Tech

Hackers hit the D.C. Police Department, demanding a ransom for stolen data

WASHINGTON, DC - APRIL 23: Police cars follow behind demonstrators during a protest on April 23, 2021 in Washington, DC. Activists with the group Freedom Fighters DC gathered on Friday for the first of three days worth of rallies calling to abolish the police. (Photo by Stefani Reynolds/Getty Images)

250GB

How much data the group stole.

NYT

Stefani Reynolds/Getty Images News/Getty Images

Hacked data from the Washington, D.C. Police Department has begun leaking online, and a group that has claimed responsibility is demanding a ransom within three days to prevent the remainder from being dumped. The D.C. Police Department confirmed that its computers were accessed improperly.

The New York Times reports that the group, called Babuk, managed to steal more than 250GB of data and is threatening to not just hold it hostage, but also do some heinous things with it, like distribute information about police informants to criminal gangs. The group has already leaked documents including lists of persons of interest.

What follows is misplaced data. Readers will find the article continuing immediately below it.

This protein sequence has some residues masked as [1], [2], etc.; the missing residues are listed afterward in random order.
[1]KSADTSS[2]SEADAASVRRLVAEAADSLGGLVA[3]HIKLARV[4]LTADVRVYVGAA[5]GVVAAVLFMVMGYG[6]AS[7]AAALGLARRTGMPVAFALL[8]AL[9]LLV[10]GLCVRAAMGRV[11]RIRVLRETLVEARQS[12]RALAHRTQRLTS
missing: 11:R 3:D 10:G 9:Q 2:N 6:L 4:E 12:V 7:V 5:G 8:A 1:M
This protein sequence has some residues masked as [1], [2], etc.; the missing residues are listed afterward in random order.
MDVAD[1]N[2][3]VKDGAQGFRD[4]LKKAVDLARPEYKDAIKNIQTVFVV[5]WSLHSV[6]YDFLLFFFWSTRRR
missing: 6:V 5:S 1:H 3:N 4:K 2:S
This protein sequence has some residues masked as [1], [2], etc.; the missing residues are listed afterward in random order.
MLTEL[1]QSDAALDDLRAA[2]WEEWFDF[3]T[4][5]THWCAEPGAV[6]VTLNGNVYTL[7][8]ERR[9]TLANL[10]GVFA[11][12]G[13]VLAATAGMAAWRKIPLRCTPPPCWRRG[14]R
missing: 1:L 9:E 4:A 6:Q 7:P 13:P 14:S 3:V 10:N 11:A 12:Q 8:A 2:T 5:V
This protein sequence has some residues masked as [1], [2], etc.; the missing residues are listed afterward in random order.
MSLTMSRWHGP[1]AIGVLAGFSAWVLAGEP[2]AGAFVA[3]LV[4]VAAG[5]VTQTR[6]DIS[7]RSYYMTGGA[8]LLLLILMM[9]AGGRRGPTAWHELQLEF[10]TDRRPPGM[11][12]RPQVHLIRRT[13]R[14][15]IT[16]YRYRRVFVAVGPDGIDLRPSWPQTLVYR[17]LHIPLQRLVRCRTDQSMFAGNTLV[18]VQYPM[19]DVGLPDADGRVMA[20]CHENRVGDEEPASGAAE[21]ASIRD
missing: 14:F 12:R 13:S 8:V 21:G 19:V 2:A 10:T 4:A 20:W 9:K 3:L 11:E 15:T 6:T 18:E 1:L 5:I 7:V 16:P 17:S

Cyberthreats — The U.S. Justice Department says that 2020 was the worst year in history for ransomware attacks, with the average demand exceeding $100,000. Since the start of 2021, 26 government agencies have been hit by ransomware attacks, and in 16 of those cases, hackers threatened to leak sensitive information.

The attack on D.C. Police comes as the United States is still reeling over a major cyber attack earlier in 2021 that affected dozens of government agencies. SolarWinds, a company that makes network management software, was infiltrated by what officials believe to be Russian hackers, who inserted malicious code into a software update that allowed them to access internal systems.

Needed upgrades — At least in the case of SolarWinds and other state-sponsored attacks, the hackers don’t threaten to leak information online. It’s usually just espionage activity. But governments have connected critical systems to the internet and often manage it all using woefully outdated hardware and software, which creates an opening for small-time gangs looking to make some cash. Attacking critical systems, like police record systems, is effective because victims desperately need to recover access, hence the extreme threats to not just hold but also leak information.

The Biden administration recently formed a ransomware task force to evaluate the threat and devise solutions to curb attacks. If we had one suggestion for police departments, they could stop killing so many people and divert the money used for settlements over to upgrading their computers. But the federal government as a whole also clearly needs to invest way more on cybersecurity if it’s going to get a handle on this.